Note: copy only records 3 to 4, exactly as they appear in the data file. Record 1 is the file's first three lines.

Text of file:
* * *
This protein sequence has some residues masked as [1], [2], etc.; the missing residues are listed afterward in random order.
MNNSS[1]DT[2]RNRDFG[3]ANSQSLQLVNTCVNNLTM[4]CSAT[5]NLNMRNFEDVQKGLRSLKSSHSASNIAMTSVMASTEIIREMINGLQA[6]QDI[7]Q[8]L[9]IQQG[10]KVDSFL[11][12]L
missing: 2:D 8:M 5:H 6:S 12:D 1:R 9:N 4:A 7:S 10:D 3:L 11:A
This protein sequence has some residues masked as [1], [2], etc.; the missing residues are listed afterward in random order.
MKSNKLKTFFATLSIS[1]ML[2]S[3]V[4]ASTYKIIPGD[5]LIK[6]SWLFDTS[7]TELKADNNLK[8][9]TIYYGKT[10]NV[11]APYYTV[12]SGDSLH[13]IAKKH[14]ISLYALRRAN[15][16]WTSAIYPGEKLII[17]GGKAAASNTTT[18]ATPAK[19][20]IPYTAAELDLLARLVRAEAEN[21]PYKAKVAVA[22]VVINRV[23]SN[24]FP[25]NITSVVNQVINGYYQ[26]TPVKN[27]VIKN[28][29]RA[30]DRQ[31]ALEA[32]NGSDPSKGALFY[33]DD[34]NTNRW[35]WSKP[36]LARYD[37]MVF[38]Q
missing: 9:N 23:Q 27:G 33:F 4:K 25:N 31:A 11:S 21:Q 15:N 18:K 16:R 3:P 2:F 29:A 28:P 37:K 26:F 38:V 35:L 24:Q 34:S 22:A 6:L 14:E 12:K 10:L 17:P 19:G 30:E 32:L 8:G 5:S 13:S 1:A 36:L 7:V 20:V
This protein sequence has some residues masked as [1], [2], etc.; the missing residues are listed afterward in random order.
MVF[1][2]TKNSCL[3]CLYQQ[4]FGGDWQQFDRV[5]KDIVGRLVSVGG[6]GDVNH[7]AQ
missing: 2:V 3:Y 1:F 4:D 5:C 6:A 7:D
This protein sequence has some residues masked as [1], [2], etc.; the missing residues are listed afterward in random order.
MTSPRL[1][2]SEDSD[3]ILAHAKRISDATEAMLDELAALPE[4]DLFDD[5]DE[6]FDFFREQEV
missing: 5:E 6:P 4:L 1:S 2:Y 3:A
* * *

This protein sequence has some residues masked as [1], [2], etc.; the missing residues are listed afterward in random order.
MVF[1][2]TKNSCL[3]CLYQQ[4]FGGDWQQFDRV[5]KDIVGRLVSVGG[6]GDVNH[7]AQ
missing: 2:V 3:Y 1:F 4:D 5:C 6:A 7:D
This protein sequence has some residues masked as [1], [2], etc.; the missing residues are listed afterward in random order.
MTSPRL[1][2]SEDSD[3]ILAHAKRISDATEAMLDELAALPE[4]DLFDD[5]DE[6]FDFFREQEV
missing: 5:E 6:P 4:L 1:S 2:Y 3:A